assessments deemed fair
Express Staff Writer
Co. appears to be paying its fair share of property taxes even though its
commercial land is assessed at only one-fifteenth that of downtown Ketchum’s,
the Idaho State Tax Commission implied in a recently released report.
came to light last fall when a Sun Valley resident filed a complaint with
the commission alleging that Sun Valley’s 50-acre commercial core is
undervalued for tax purposes in relation to his residential property. The
core contains the Sun Valley Lodge, ice rink and mall, but is only a
portion of the 2,100-acre resort. The ski lifts are on additional, public
land managed by the U.S. Forest Service.
resident compared the assessed value of the Sun Valley Co. land to that of
Giacobbi Square in Ketchum to prove his point. The 50-acre parcel in Sun
Valley is assessed at $12.3 million, for a value of less than $6 per
square foot, while the 1.1-acre Giacobbi Square property is assessed at
$4.4 million, for a value of over $90 a square foot.
In a report
dated June 7, the Tax Commission upheld Blaine County’s method of
assessing the resident’s property. The report did not thoroughly
investigate the fairness of Sun Valley Co.’s assessment, but did touch
don’t find evidence that it’s not being valued fairly," said
Gregory Cade, administrator for the commission’s County support
Craig, the report’s author and the commission’s section manager for
the North Region, stated that the best way to place an accurate value on
the Sun Valley land would be to find a recent sale of a comparable
property in the area—of which there are none. Craig stated that a second
method would be to review Sun Valley Co.’s income, but much of that
income is generated by public land, not Sun Valley’s
the report reviewed the county’s method of assessing the property by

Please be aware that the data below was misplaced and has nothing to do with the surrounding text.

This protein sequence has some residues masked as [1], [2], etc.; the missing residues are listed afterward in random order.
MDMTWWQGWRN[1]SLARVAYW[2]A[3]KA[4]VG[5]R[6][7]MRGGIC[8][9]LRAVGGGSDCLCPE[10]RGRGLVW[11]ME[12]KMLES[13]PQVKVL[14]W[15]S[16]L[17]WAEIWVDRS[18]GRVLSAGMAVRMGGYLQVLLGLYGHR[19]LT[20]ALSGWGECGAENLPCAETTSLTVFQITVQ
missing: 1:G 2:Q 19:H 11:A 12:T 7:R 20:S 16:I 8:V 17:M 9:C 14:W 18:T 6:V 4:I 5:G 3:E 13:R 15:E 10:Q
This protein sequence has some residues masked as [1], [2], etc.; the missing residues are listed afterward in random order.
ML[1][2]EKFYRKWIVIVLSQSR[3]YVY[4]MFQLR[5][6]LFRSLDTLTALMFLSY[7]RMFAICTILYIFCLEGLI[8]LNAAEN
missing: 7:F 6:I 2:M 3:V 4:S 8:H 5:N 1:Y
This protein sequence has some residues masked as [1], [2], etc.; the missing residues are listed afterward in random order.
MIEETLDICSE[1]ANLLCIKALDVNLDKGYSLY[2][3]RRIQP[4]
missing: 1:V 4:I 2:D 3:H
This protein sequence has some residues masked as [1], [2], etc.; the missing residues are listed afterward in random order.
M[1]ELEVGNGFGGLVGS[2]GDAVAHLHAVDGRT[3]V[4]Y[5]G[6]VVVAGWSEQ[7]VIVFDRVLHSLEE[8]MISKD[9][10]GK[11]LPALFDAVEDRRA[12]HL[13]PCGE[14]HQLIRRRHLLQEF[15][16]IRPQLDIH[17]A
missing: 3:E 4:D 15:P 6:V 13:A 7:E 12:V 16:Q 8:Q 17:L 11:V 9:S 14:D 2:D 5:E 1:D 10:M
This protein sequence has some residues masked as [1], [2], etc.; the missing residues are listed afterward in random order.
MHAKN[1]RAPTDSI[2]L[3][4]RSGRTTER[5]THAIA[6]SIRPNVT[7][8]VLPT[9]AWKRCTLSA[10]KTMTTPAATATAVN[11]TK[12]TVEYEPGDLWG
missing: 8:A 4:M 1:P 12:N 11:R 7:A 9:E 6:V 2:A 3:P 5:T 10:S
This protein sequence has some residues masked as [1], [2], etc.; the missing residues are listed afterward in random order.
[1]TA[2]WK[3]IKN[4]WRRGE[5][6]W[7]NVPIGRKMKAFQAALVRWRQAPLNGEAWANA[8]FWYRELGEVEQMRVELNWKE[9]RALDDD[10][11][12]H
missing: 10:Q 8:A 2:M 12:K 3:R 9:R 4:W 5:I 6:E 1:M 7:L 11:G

using the 1977 sale price of $12.5 million for the entire resort and
increasing it by the estimated value of local real estate inflation. The
2,100-acre property was assessed in 2001 at $35.5 million.
core was deemed to make up $3 million of the total 1977 price, and was
assessed in 2001 at $12.3 million.
stated that the core parcel’s value must be determined by looking at it
as a whole, not by what it might be worth if sold in small chunks. For one
thing, it points out, the value of large parcels is always less per square
foot than that of small parcels.
‘core area’ is unique not only from the total size as compared to
other areas," the report adds, "but also from the fact that much
of this area is ‘open space’…It remains undeveloped by choice. This
open area is part of the image that Sun Valley uses to distinguish it from
other destination resorts that have buildings on every square inch of the
property. These large open areas will…never be marketed, as a primary
commercial center in town would be."
requires an assessor to take into account the current use of the property
as a "major consideration" in determining its value. In an
interview, Cade said Idaho is the only state in the country that applies
that criterion to every type of property.
that requirement that changes the fundamental definition of the scope and
purpose of an appraisal," Cade said.